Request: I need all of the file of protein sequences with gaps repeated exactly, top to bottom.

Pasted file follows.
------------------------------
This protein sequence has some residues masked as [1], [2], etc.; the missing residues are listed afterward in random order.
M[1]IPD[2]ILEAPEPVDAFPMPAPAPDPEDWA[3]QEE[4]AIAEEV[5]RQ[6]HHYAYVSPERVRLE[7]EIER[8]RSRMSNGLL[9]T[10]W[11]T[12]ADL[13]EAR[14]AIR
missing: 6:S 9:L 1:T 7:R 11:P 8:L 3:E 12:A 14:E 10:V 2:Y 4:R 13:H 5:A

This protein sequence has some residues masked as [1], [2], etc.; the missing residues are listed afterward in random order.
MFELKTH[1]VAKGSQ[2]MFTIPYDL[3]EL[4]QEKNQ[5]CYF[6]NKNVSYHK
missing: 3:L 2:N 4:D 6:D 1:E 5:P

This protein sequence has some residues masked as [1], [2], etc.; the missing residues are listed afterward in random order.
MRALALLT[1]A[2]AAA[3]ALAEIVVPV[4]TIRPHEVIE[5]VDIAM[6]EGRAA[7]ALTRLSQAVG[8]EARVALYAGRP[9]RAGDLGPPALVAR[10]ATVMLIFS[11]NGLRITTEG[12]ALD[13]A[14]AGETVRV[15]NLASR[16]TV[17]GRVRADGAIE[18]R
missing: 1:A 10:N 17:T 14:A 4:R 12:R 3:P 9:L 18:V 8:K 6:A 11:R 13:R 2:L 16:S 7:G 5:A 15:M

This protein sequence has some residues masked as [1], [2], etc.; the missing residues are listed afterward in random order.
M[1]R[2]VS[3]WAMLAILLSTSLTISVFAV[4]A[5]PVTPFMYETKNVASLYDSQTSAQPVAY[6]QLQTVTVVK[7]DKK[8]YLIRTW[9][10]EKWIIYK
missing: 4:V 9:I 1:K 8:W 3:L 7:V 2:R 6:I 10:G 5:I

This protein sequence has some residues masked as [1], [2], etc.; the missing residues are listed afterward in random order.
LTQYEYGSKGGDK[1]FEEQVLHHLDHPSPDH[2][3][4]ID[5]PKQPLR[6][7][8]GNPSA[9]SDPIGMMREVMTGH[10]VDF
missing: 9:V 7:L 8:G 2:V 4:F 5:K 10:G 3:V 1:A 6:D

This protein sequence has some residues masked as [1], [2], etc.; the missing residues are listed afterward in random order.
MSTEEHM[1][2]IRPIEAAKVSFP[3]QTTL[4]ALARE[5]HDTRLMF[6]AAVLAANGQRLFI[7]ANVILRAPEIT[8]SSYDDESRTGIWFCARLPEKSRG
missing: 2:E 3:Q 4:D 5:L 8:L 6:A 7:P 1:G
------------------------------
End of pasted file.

This protein sequence has some residues masked as [1], [2], etc.; the missing residues are listed afterward in random order.
M[1]IPD[2]ILEAPEPVDAFPMPAPAPDPEDWA[3]QEE[4]AIAEEV[5]RQ[6]HHYAYVSPERVRLE[7]EIER[8]RSRMSNGLL[9]T[10]W[11]T[12]ADL[13]EAR[14]AIR
missing: 6:S 9:L 1:T 7:R 11:P 8:L 3:E 12:A 14:E 10:V 2:Y 4:R 13:H 5:A

This protein sequence has some residues masked as [1], [2], etc.; the missing residues are listed afterward in random order.
MFELKTH[1]VAKGSQ[2]MFTIPYDL[3]EL[4]QEKNQ[5]CYF[6]NKNVSYHK
missing: 3:L 2:N 4:D 6:D 1:E 5:P

This protein sequence has some residues masked as [1], [2], etc.; the missing residues are listed afterward in random order.
MRALALLT[1]A[2]AAA[3]ALAEIVVPV[4]TIRPHEVIE[5]VDIAM[6]EGRAA[7]ALTRLSQAVG[8]EARVALYAGRP[9]RAGDLGPPALVAR[10]ATVMLIFS[11]NGLRITTEG[12]ALD[13]A[14]AGETVRV[15]NLASR[16]TV[17]GRVRADGAIE[18]R
missing: 1:A 10:N 17:T 14:A 4:R 12:R 3:P 9:L 18:V 8:K 6:A 11:R 13:R 2:L 16:S 7:G 5:A 15:M

This protein sequence has some residues masked as [1], [2], etc.; the missing residues are listed afterward in random order.
M[1]R[2]VS[3]WAMLAILLSTSLTISVFAV[4]A[5]PVTPFMYETKNVASLYDSQTSAQPVAY[6]QLQTVTVVK[7]DKK[8]YLIRTW[9][10]EKWIIYK
missing: 4:V 9:I 1:K 8:W 3:L 7:V 2:R 6:I 10:G 5:I

This protein sequence has some residues masked as [1], [2], etc.; the missing residues are listed afterward in random order.
LTQYEYGSKGGDK[1]FEEQVLHHLDHPSPDH[2][3][4]ID[5]PKQPLR[6][7][8]GNPSA[9]SDPIGMMREVMTGH[10]VDF
missing: 9:V 7:L 8:G 2:V 4:F 5:K 10:G 3:V 1:A 6:D

This protein sequence has some residues masked as [1], [2], etc.; the missing residues are listed afterward in random order.
MSTEEHM[1][2]IRPIEAAKVSFP[3]QTTL[4]ALARE[5]HDTRLMF[6]AAVLAANGQRLFI[7]ANVILRAPEIT[8]SSYDDESRTGIWFCARLPEKSRG
missing: 2:E 3:Q 4:D 5:L 8:L 6:A 7:P 1:G